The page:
Sustainability. What does it mean? Ask ten people that question, and you’re likely to get ten different answers. What’s clear, however, is that there is a growing movement; a movement to make sure we take care of the earth, so it takes care of us.
Each one of us consumes precious resources. Every day, the average American uses 80-100 gallons of water, breathes 17,000 breaths, and eats up to five pounds of food. It’s no wonder we feel the responsibility of lessening the impact on the world we will leave for our children.
No one understands that responsibility more than America’s farmers and ranchers. For generations, we’ve recognized the importance of protecting our resources. We willingly accept the challenges and honor of being stewards of the gifts this country was blessed with; tending to the soil, caring for animals, relying on the sky and the earth to provide life for our families and neighbors. We’ve simply been reluctant to toot our own horns.
Now is the time for farmers and ranchers to engage in the discussion. I would imagine that many Americans aren’t aware of the extent of our current climate-smart farming practices. That’s part of the reason we formed a new coalition of twenty-one agricultural groups to share our commitment to sustainability. Farmers for a Sustainable Future stands ready to be a resource about agriculture’s environmental efforts.
A recent Duke University poll showed more than a third of rural voters trust local farmers and ranchers the most about environmental and conservation issues. As an organization made up of farmers and ranchers and charged with being their voice, we do not take that trust for granted. We’re committed to earning the trust of those in urban areas, too. We know there are many questions about how food is produced, how we are protecting natural resources and what we are doing to reduce emissions. We welcome questions and we’ll do our best to answer them.
The way we grow our crops is drastically different than just a hundred years ago. The use of conservation and no-till crops is on the rise. Natural topsoil is being left undisturbed during planting and harvesting, reducing the chances of erosion from rain and wind, and trapping carbon within the earth instead of releasing it into the atmosphere. Choosing the best crop for the region reduces water usage. Varying the types of crops planted in a field increases soil fertility and harvests.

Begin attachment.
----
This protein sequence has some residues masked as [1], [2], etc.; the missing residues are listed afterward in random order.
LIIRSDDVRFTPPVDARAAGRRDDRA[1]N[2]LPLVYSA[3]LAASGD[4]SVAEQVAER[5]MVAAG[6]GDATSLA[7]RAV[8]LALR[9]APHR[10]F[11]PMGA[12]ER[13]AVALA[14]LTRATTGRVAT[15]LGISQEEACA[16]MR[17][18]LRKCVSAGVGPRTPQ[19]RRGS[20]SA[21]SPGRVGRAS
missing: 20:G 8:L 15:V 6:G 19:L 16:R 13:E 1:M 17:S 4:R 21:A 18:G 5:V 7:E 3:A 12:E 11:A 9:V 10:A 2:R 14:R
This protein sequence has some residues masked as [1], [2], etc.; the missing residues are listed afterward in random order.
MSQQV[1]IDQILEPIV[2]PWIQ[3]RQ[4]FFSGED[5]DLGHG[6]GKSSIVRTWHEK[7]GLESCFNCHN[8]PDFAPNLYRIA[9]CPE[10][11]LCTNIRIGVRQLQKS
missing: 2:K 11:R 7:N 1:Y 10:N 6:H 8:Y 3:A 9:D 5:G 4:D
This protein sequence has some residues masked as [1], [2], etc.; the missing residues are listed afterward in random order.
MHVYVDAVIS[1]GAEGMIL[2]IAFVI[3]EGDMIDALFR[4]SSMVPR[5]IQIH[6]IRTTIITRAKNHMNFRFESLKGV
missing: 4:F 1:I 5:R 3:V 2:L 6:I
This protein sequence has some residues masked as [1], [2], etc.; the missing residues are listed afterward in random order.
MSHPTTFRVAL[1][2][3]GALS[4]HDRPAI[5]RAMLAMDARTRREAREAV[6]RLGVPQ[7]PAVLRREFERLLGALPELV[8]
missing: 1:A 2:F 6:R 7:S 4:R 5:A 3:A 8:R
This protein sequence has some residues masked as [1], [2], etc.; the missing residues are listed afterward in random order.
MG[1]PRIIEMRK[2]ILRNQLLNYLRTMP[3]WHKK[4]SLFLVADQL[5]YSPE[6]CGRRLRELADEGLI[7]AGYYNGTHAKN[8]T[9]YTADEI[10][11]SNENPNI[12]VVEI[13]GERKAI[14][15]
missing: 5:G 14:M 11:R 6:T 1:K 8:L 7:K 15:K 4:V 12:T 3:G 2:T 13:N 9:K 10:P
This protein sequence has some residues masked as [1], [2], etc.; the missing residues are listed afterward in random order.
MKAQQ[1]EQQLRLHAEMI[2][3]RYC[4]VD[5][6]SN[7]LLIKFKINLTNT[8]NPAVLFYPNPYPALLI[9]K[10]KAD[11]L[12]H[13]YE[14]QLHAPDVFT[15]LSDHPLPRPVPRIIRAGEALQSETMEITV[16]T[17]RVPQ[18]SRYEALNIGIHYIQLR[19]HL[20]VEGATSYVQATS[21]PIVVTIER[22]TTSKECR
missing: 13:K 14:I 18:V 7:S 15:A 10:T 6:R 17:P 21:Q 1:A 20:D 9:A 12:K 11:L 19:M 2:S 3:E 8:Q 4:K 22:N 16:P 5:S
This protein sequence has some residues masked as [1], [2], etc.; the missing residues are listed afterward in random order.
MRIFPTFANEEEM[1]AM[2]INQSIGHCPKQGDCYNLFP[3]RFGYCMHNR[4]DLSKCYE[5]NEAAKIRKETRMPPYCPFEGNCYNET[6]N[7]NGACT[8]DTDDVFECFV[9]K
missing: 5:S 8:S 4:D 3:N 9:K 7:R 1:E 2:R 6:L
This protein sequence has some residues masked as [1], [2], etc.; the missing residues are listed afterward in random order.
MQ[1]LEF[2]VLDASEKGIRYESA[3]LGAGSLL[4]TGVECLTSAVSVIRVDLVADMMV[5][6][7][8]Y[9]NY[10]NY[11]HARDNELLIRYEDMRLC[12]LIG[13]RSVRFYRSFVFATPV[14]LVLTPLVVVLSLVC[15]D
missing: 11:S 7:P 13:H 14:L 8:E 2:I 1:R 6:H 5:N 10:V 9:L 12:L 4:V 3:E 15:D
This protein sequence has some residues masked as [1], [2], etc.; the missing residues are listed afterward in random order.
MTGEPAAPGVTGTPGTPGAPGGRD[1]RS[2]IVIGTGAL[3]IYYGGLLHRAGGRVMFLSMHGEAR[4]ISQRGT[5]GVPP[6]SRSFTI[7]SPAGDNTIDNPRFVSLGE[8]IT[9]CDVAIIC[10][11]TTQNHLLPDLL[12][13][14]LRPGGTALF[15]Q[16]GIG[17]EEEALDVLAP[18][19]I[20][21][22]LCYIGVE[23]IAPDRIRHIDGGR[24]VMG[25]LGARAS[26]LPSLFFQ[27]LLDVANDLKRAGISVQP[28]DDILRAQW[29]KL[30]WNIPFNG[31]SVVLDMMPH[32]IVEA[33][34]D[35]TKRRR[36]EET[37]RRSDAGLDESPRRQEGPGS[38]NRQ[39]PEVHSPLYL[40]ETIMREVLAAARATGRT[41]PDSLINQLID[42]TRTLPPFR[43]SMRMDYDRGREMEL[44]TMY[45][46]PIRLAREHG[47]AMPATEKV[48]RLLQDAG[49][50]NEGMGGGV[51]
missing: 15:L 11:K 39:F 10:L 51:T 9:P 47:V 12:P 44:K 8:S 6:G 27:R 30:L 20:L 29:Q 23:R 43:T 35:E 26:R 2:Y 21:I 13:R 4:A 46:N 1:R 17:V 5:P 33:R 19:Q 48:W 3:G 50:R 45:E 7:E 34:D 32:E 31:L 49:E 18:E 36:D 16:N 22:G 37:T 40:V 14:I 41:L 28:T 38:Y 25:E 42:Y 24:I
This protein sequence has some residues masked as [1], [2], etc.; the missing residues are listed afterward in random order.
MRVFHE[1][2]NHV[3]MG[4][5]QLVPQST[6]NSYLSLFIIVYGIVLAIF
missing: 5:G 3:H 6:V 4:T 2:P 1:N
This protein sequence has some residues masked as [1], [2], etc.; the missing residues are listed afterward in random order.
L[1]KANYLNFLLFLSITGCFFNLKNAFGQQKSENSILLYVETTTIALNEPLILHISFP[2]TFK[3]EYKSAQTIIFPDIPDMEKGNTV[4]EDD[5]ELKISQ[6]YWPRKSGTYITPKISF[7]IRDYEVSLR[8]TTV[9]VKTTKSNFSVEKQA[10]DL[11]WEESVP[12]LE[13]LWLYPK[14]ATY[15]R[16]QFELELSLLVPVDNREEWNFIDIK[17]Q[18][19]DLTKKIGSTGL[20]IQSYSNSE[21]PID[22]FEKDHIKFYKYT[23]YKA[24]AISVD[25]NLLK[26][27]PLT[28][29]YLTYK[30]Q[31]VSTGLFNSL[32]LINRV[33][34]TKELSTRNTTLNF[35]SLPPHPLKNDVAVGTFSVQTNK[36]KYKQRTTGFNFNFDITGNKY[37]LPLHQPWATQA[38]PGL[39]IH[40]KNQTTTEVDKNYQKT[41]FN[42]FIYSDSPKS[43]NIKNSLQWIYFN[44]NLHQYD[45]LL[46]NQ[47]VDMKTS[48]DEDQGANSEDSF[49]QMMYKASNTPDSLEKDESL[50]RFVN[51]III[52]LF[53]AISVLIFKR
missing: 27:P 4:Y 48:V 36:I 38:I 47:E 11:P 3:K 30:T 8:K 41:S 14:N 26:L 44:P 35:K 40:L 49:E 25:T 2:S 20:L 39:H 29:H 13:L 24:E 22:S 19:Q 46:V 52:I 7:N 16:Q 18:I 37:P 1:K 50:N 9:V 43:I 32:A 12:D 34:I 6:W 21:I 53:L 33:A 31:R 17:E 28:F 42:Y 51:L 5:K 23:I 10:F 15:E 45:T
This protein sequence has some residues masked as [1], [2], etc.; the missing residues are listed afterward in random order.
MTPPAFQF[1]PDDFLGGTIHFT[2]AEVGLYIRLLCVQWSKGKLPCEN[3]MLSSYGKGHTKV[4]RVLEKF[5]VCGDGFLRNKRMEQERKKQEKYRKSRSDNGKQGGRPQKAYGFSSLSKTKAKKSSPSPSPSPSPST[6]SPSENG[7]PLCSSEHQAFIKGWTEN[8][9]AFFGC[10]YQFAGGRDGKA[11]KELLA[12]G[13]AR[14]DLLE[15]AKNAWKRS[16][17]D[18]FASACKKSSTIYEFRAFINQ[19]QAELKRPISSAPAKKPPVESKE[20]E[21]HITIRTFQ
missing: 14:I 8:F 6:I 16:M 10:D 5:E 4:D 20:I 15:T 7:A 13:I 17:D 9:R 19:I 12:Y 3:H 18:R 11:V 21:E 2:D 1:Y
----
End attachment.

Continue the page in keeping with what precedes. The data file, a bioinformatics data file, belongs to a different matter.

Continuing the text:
Few people realize that the American farmer was among the first environmentalists, but it’s true. More than 140 million acres, 15% of all farmland, is dedicated to conservation and wildlife habitat. That equals the total land area of California and New York state combined. This number does not include the millions of acres in state-led conservation practices.
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Greenhouse gas emissions, one of the most cited factors in addressing climate change, are trending down in American agriculture. In all, agriculture represents less than 9% of the greenhouse gas emissions in the United States, far eclipsed by cars, electricity production, and other industries. The growing and harvesting of crops and the raising of livestock are creating less greenhouse gas than just thirty years ago. We’re doing this by using geothermal energy, and harnessing the power of the sun and wind. Satellite technology helps farmers plant and harvest crops more efficiently, requiring less fuel and labor. Methane digesters capture and neutralize animal waste, turning it into fuel and fertilizer.
Farmers and ranchers are always looking for better, more efficient ways to feed the world. We welcome the growing public interest in how we get food from our fields to your home. We celebrate the growth in farmers’ markets, and interest in farm to table, which can reduce steps in the food production chain.
Those options alone, however, cannot feed 9 billion people. It’s critically important that we keep healthy food affordable, and obtainable by all, while protecting the environment. The farming and ranching practices we employ today – and the innovations that will result from our commitment to continuous improvement – are setting the stage for the next thirty years when the demand for food will increase by 70%.
We invite you to take this journey with us. We need partners. Partners in research, innovation, and investment to advance practices that reduce emissions and capture carbon. Together we can leave the world a better place for our children, and that ultimately should be the definition of sustainability.
Zippy Duvall is the president of the American Farm Bureau Federation. He is a third-generation farmer from Georgia.